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Search: Posts Made By: Emanuel
Forum: Ethnographic Weapons 8th February 2016, 02:34 PM
Replies: 13
Views: 431
Posted By Emanuel
Thank you. This thread was also linked Any larger...

Thank you.
This thread was also linked Any larger yataghan? (http://vikingsword.com/vb/showthread.php?t=4448)

That thread showed 3 long yataghan
- 71cm blade
- 92cm overall
- 73cm blade
The last one...
Forum: Ethnographic Weapons 7th February 2016, 03:56 PM
Replies: 13
Views: 431
Posted By Emanuel
The threads I linked asked the same question...

The threads I linked asked the same question regarding size. Longest ones posted were in the 90+ cm so your example 100+ seems the longest yet. Turkish ribbon also points to older manufacture. Any...
Forum: Ethnographic Weapons 5th February 2016, 03:26 PM
Replies: 13
Views: 431
Posted By Emanuel
Hi Eric, These big ones are associated with...

Hi Eric,

These big ones are associated with the Zeybeks. Have a look at this thread:
3 large yataghan (T-spine, T-pommel, Turkish Ribbon) (http://vikingsword.com/vb/showthread.php?t=18304)

and...
Forum: Ethnographic Weapons 22nd December 2015, 03:16 PM
Replies: 10
Views: 606
Posted By Emanuel
Lovely! Eric, maybe add these to the...

Lovely!

Eric, maybe add these to the existing threads on these musea? :shrug:
Hyderabad, Chowmahalla Palace (http://vikingsword.com/vb/showthread.php?t=16683)
Bikaner Junagarh Fort ...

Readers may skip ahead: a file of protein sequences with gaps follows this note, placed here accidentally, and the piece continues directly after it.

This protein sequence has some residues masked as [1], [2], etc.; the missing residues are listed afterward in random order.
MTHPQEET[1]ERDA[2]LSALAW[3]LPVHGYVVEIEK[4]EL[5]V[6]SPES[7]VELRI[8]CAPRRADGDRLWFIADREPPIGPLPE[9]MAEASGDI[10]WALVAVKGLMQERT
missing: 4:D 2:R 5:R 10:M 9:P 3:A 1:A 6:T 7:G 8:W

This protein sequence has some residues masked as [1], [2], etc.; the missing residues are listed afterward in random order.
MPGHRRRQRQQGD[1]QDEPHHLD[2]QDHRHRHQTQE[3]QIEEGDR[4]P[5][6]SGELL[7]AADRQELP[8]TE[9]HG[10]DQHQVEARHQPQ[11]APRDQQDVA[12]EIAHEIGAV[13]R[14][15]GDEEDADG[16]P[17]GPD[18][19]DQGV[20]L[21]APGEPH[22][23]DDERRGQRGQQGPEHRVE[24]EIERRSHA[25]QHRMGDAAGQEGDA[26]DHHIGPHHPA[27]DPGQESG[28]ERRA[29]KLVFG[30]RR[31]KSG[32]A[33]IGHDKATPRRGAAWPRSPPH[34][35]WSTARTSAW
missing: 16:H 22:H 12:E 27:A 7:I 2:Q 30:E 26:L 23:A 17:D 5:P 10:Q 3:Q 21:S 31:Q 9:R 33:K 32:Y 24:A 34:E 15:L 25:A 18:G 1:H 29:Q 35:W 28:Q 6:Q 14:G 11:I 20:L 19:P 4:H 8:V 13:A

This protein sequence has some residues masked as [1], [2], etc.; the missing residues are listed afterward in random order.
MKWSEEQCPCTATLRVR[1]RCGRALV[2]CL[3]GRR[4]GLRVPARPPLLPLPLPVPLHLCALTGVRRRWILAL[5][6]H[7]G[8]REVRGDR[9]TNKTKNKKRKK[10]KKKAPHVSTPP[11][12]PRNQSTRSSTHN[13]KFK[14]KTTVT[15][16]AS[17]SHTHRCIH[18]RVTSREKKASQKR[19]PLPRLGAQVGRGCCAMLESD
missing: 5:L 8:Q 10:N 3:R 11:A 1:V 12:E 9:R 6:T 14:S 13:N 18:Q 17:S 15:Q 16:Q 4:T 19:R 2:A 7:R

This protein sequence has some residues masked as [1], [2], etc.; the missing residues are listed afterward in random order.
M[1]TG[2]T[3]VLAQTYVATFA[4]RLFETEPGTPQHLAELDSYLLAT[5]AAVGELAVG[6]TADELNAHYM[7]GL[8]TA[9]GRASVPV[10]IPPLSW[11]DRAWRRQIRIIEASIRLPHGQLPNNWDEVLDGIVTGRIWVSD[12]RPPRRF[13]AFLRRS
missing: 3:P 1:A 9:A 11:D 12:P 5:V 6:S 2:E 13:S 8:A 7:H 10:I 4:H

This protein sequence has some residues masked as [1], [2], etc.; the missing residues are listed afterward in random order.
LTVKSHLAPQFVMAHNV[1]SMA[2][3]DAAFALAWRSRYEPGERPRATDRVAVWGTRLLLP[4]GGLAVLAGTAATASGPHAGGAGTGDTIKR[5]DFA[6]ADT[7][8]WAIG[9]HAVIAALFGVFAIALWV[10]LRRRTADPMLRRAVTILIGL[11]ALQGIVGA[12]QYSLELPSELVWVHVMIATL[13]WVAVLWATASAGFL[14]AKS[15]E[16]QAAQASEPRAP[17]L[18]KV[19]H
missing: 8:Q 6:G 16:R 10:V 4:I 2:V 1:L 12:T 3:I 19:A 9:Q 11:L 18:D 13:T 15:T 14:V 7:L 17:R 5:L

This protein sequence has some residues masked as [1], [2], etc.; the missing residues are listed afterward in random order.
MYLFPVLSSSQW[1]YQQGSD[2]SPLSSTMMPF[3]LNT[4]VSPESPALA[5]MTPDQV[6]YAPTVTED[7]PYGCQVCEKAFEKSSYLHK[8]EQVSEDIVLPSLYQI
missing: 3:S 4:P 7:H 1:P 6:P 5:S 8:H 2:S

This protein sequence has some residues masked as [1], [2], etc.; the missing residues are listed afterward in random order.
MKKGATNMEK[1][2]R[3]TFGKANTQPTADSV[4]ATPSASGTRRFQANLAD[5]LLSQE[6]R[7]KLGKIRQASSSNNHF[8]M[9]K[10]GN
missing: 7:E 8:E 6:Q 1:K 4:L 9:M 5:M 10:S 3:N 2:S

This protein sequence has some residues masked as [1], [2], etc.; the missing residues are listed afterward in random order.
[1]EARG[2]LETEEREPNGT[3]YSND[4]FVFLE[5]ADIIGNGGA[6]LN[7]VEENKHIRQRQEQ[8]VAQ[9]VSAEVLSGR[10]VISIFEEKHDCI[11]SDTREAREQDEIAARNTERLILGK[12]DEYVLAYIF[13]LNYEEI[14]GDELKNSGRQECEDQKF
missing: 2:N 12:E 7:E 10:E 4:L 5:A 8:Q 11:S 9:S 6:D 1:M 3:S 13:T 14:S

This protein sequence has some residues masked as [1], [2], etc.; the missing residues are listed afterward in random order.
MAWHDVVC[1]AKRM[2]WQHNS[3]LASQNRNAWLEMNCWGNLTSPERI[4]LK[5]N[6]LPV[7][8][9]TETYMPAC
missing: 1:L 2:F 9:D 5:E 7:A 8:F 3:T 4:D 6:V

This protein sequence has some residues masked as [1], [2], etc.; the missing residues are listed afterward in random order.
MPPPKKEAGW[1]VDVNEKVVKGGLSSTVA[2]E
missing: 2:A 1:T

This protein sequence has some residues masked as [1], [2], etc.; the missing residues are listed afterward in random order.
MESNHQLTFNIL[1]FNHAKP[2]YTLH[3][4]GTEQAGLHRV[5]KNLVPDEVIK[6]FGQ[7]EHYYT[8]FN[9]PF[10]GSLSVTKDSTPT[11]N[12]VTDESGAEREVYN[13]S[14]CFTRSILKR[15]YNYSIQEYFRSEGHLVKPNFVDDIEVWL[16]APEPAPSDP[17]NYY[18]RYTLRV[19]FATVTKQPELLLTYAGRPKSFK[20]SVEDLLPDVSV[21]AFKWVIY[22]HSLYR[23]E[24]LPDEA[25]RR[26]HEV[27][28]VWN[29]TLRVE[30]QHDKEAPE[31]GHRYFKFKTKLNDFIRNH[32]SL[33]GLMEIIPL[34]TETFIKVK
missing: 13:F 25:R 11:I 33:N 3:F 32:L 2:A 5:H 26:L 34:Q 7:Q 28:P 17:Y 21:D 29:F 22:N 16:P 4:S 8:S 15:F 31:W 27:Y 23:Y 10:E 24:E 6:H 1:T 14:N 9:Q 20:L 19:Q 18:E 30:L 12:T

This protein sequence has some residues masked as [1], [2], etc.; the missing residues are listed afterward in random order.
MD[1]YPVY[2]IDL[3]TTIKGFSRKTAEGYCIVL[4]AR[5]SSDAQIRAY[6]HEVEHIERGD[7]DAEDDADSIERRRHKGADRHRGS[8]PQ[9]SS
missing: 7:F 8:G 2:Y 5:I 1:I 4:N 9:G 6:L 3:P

Forum: Ethnographic Weapons 4th December 2015, 09:31 PM
Replies: 52
Views: 2,602
Posted By Emanuel
Hello, Not just similar, but the same thing....

Hello,

Not just similar, but the same thing. Search the forum for "wedding nimcha" and "flyssa" for information on how these daggers likely came to be :)

Emanuel
Forum: Ethnographic Weapons 23rd November 2015, 10:49 PM
Replies: 36
Views: 1,135
Posted By Emanuel
A bit tricky since Ottoman refers to a culture, a...

A bit tricky since Ottoman refers to a culture, a political entity, and the time that that entity was in power.

I agree with Ariel and others here that since it is very difficult to closely...
Forum: Ethnographic Weapons 18th November 2015, 04:41 PM
Replies: 48
Views: 1,914
Posted By Emanuel
In my eyes this thing works just like a buckler...

In my eyes this thing works just like a buckler :shrug:you parry with it and stab,cut opportunistically.
Forum: Ethnographic Weapons 11th November 2015, 02:25 PM
Replies: 48
Views: 1,914
Posted By Emanuel
Beautiful example Eric! We're getting farther...

Beautiful example Eric!

We're getting farther from the bagh nakh discussion but I wonder if this multi-bladed thing wasn't part of some ceremonial accoutrements like the garb of the High Executioner...
Forum: Ethnographic Weapons 10th November 2015, 11:40 PM
Replies: 48
Views: 1,914
Posted By Emanuel
Concealed or not is ultimately irrelevant Eric. ...

Concealed or not is ultimately irrelevant Eric.

The bagh nakh is held in the hand and basically mimics a tiger's paw and claws.

The weird thing we're arguing about is likely held like a...
Forum: Ethnographic Weapons 10th November 2015, 12:16 PM
Replies: 48
Views: 1,914
Posted By Emanuel
I disagree with you Eric but I'll leave it at...

I disagree with you Eric but I'll leave it at that.
It remains that these are fascinating weapons :)
Forum: Ethnographic Weapons 10th November 2015, 01:55 AM
Replies: 48
Views: 1,914
Posted By Emanuel
The example I question is a basically a small...

The example I question is a basically a small shield with blades on it. The bagh nakh is a small "glove" with claws hidden in the hand. One is a parrying weapon, the other is a small concealed...
Forum: Ethnographic Weapons 9th November 2015, 08:35 PM
Replies: 48
Views: 1,914
Posted By Emanuel
Hello, I think the top piece with the...

Hello,

I think the top piece with the half-gauntlet is more of a parrying weapon like the saintie than a bagh nakh.

Emanuel
Forum: Ethnographic Weapons 9th November 2015, 06:44 PM
Replies: 18
Views: 649
Posted By Emanuel
Hello Stefan, Thank you for the pictures and the...

Hello Stefan,